Celebration of Space - April 8, 2022
The Lunar X visible during the First Quarter Moon of March 2020. Credit: Scott MacNeill / Brown University Physics
Tonight, the First Quarter Moon will rise. This principle phase allows for interesting views along the lunar terminator, which is the line that separates the daytime area from the nighttime area. This is where the best features are visible because sunlight shines across the surface, instead of at the surface, allowing for shadows to cast. These shadows give depth of field to the view. There are two features that occur around the First Quarter Moon, where only parts of crater rims are in sunlight, but the crater floor and surrounding landscapes are still in shadow. When this happens we see the Lunar X and Lunar V. Let us know if you have seen these features before.
Last Friday, April 1, 2022, was the annual 401 Gives fundraiser for Rhode Island non-profit organizations, and an important day for Frosty Drew Observatory and Science Center. Though late afternoon rain hampered our afternoon and evening plans, we still had a great day! Thanks to the support of so many of you, we were able to raise $2,855.00 towards our mission to enlighten, discover, inspire- through education and research- knowledge about science, the night sky, and the universe. We are so grateful for your support! This is a big year for Frosty Drew as this is the year that we fully unveil our new telescope, and all that we are going to be doing with it. We also have new presentation stations that will be in use this year, including our new Under the Willow station where we will host family friendly story time sessions. We are also re-introducing the old 16 inch Meade telescope, that used to be in the dome, as an outdoor Courtyard telescope! The Science Center is currently being updated to support a new exhibit showcasing our Messier Catalog Re-imaging Project. Then, later this year, we will unveil a new station around a 10 inch binocular! Imagine seeing the rings of Saturn in full out 3D splendor?! Your support is what makes all this possible. Thank you!!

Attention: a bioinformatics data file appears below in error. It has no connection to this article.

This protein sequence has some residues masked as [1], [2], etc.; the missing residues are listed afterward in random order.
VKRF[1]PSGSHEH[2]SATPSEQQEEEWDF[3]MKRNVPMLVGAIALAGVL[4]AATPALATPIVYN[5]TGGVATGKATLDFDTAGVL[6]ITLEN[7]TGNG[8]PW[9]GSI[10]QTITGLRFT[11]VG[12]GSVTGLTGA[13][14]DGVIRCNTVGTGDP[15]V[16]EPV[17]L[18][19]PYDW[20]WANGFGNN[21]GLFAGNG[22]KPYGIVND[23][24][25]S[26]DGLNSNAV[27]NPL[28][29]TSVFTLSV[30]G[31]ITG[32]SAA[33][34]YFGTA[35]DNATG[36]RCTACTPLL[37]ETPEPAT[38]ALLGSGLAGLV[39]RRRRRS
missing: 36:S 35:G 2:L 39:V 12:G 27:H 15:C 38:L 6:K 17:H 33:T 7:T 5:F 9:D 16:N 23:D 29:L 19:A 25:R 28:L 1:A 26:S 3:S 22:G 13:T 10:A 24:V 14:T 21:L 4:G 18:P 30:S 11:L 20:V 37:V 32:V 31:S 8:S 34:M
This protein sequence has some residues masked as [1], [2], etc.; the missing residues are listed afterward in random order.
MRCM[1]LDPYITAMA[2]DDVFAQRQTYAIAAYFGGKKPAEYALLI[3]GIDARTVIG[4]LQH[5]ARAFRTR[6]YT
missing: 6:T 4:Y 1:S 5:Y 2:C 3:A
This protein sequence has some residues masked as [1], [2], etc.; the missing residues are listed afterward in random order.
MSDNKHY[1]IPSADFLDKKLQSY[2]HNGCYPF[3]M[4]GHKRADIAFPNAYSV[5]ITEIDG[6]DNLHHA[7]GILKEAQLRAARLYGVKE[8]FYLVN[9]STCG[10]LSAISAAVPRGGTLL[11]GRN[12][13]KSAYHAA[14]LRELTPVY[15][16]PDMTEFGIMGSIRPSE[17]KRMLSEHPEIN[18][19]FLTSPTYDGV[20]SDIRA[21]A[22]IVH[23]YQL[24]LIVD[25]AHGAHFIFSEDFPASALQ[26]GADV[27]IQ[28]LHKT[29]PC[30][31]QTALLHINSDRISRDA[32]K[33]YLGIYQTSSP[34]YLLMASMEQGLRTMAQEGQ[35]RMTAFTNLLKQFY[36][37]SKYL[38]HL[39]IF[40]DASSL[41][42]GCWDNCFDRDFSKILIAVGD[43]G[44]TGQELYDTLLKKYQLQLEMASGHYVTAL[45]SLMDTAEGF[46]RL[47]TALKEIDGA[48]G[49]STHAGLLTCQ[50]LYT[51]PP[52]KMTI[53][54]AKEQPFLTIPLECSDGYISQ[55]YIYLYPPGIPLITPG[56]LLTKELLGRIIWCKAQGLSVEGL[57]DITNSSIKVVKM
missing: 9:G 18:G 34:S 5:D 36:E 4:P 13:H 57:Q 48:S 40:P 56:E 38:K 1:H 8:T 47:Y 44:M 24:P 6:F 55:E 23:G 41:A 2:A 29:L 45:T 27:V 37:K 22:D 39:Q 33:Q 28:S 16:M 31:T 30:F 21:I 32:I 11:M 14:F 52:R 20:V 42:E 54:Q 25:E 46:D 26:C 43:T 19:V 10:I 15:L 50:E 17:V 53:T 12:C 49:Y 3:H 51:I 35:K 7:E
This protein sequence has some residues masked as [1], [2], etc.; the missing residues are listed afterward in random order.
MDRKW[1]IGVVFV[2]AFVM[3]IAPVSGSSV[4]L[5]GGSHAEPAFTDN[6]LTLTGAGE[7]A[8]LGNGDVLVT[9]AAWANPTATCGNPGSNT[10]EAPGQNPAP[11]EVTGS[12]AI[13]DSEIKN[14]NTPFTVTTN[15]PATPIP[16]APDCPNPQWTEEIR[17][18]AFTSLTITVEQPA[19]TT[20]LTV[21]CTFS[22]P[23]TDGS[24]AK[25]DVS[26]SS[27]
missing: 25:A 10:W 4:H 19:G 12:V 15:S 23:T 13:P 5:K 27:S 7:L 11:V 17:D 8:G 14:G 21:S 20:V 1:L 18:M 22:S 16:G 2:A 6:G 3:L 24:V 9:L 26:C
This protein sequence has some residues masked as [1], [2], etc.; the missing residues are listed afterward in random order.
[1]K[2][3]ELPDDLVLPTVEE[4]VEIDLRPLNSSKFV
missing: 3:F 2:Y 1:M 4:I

On the James Webb Space Telescope (JWST) front, progress continues on schedule. We recently wrote about the achievement of spot on alignment of all primary mirror segments, and moving towards operations where all 18 segments are now functioning as one 21 foot wide mirror. The next step was to integrate that alignment with all imaging devices on the observatory. The initial alignment was only applicable to the Near-Infrared Camera (NIRcam), though it has now been applied to the Fine Guidance Sensor (FGS), Near-Infrared Slitless Spectrograph (NIRISS), and the Near-Infrared Spectrometer (NIRSpec). This milestone largely marks completion of all alignment procedures. At this time, cool down operations of the Mid-Infrared Instrument (MIRI) are continuing. Most of the sensors on the observatory will function at 34-39°K, but MIRI needs to cool to operating temperatures below 7°K. This will require an active cooling solution that uses helium gas forced through a flow restriction. As the gas exits the restriction and expands, it becomes cooler. All other instruments on the JWST use passive cooling measures. This process is a bit risky because the process requires cooling to happen immediately for it to be successful. Alternatively, if heat loads are higher than expected, and cooling does not kick in immediately, the process could start heating up the MIRI instrument. So far, everything has worked out fantastically with the JWST, you know, aside from being delayed for over a decade. But that delay is why things are working out so well. We have had so much time to practice and learn these processes. Follow along with the progress of the James Webb Space Telescope.
Every morning this month, fantastic conjunctions of the four brightest planets are happening in the morning predawn sky. Though this coming week will be a notable time to be out. As it happens, Mars, Jupiter, and Saturn have all moved into the morning sky, and are rising a bit earlier with each passing night. Since Venus has taken on its role as the Morning Star, Venus has joined the party. Considering that each of these planets are different distances from us and have different orbital periods, the planet will appear to advance across the sky at different rates, and at times, different directions (retrograde vs prograde motion). This coming week, all four planets will eventually arrive at visibly equal distances from each other along the ecliptic. Best visibility of this placement will start on the morning of April 15th and continue over the next several mornings. Even though the planets will not appear to be equally spaced this weekend and early week, all four planets are visible. Starting in the East the first planet will be Jupiter, which will also be the lowest on the horizon, the next planet is Venus, and will be the brightest of the set, next up is Mars, followed by Saturn. Make plans this week to get out on clear mornings to view the parade of planets, especially if you are up early for your workday. If you catch a view, let us know by replying to this newsletter or posting on our Facebook. Now get out there and celebrate springtime mornings with the four brightest planets.